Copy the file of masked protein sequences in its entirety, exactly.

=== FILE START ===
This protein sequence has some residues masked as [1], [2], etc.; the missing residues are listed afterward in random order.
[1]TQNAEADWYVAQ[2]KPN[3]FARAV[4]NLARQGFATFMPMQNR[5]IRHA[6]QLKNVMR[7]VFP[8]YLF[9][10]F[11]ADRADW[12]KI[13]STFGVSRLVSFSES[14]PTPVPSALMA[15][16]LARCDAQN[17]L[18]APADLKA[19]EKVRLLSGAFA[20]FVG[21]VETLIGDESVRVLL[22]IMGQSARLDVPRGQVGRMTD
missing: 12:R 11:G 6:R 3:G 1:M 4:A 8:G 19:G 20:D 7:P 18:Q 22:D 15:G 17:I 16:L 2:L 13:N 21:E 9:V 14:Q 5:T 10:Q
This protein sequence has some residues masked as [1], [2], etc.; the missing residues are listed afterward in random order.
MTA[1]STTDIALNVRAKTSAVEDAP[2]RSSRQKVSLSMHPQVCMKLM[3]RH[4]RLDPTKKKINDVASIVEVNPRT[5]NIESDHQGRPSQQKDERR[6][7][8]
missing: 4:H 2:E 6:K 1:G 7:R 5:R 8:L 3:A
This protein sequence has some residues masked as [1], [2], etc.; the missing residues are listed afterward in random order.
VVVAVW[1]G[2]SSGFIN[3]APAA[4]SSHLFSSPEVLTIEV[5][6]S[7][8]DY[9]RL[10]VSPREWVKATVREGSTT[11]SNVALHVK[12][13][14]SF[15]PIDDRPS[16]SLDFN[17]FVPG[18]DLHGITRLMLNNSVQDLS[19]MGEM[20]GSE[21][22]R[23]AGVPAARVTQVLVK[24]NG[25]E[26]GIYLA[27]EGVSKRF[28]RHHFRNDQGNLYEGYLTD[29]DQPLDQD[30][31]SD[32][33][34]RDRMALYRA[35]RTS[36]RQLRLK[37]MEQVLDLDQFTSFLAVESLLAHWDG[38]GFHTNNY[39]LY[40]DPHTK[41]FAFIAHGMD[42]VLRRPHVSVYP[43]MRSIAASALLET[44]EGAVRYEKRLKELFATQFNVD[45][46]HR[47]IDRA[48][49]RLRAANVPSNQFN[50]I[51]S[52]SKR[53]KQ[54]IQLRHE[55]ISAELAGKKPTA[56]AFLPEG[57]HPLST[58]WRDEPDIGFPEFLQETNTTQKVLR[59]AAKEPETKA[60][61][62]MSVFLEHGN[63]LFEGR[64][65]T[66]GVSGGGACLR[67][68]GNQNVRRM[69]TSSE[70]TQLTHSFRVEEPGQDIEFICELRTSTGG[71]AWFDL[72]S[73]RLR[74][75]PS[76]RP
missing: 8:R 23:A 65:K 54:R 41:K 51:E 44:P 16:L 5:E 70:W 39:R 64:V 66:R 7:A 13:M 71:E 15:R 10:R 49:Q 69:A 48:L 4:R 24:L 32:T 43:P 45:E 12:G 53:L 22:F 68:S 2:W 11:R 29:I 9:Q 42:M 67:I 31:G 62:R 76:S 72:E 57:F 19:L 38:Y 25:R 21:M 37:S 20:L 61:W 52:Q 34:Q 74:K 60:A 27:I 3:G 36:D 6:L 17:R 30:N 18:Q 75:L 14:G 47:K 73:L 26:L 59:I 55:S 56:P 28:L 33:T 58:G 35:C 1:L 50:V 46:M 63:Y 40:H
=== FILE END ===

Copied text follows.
This protein sequence has some residues masked as [1], [2], etc.; the missing residues are listed afterward in random order.
[1]TQNAEADWYVAQ[2]KPN[3]FARAV[4]NLARQGFATFMPMQNR[5]IRHA[6]QLKNVMR[7]VFP[8]YLF[9][10]F[11]ADRADW[12]KI[13]STFGVSRLVSFSES[14]PTPVPSALMA[15][16]LARCDAQN[17]L[18]APADLKA[19]EKVRLLSGAFA[20]FVG[21]VETLIGDESVRVLL[22]IMGQSARLDVPRGQVGRMTD
missing: 12:R 11:G 6:R 3:G 1:M 4:A 8:G 19:G 20:D 7:P 18:Q 22:D 15:G 17:I 16:L 2:L 13:N 21:E 9:V 14:Q 5:T 10:Q
This protein sequence has some residues masked as [1], [2], etc.; the missing residues are listed afterward in random order.
MTA[1]STTDIALNVRAKTSAVEDAP[2]RSSRQKVSLSMHPQVCMKLM[3]RH[4]RLDPTKKKINDVASIVEVNPRT[5]NIESDHQGRPSQQKDERR[6][7][8]
missing: 4:H 2:E 6:K 1:G 7:R 5:R 8:L 3:A
This protein sequence has some residues masked as [1], [2], etc.; the missing residues are listed afterward in random order.
VVVAVW[1]G[2]SSGFIN[3]APAA[4]SSHLFSSPEVLTIEV[5][6]S[7][8]DY[9]RL[10]VSPREWVKATVREGSTT[11]SNVALHVK[12][13][14]SF[15]PIDDRPS[16]SLDFN[17]FVPG[18]DLHGITRLMLNNSVQDLS[19]MGEM[20]GSE[21][22]R[23]AGVPAARVTQVLVK[24]NG[25]E[26]GIYLA[27]EGVSKRF[28]RHHFRNDQGNLYEGYLTD[29]DQPLDQD[30][31]SD[32][33][34]RDRMALYRA[35]RTS[36]RQLRLK[37]MEQVLDLDQFTSFLAVESLLAHWDG[38]GFHTNNY[39]LY[40]DPHTK[41]FAFIAHGMD[42]VLRRPHVSVYP[43]MRSIAASALLET[44]EGAVRYEKRLKELFATQFNVD[45][46]HR[47]IDRA[48][49]RLRAANVPSNQFN[50]I[51]S[52]SKR[53]KQ[54]IQLRHE[55]ISAELAGKKPTA[56]AFLPEG[57]HPLST[58]WRDEPDIGFPEFLQETNTTQKVLR[59]AAKEPETKA[60][61][62]MSVFLEHGN[63]LFEGR[64][65]T[66]GVSGGGACLR[67][68]GNQNVRRM[69]TSSE[70]TQLTHSFRVEEPGQDIEFICELRTSTGG[71]AWFDL[72]S[73]RLR[74][75]PS[76]RP
missing: 8:R 23:A 65:K 54:R 41:K 51:E 44:P 16:L 5:E 70:W 39:R 64:V 66:R 7:A 13:M 71:E 15:R 10:R 49:Q 69:A 48:L 4:R 24:L 32:T 43:P 45:E 12:G 53:L 22:F 68:S 2:W 11:R 29:I 9:Q 42:M 67:I 31:G 62:R 76:S 72:E 57:F 19:L 38:Y 25:R 21:M 37:S 20:L 61:W 52:Q 34:Q 74:K 60:A 27:I 3:G 36:D 6:L 17:R 30:N 18:Q 75:L 14:G 47:K 73:L 26:L 59:I 55:S 56:P 28:L 33:T 58:G 35:C 1:L 50:V 46:M 63:Y 40:H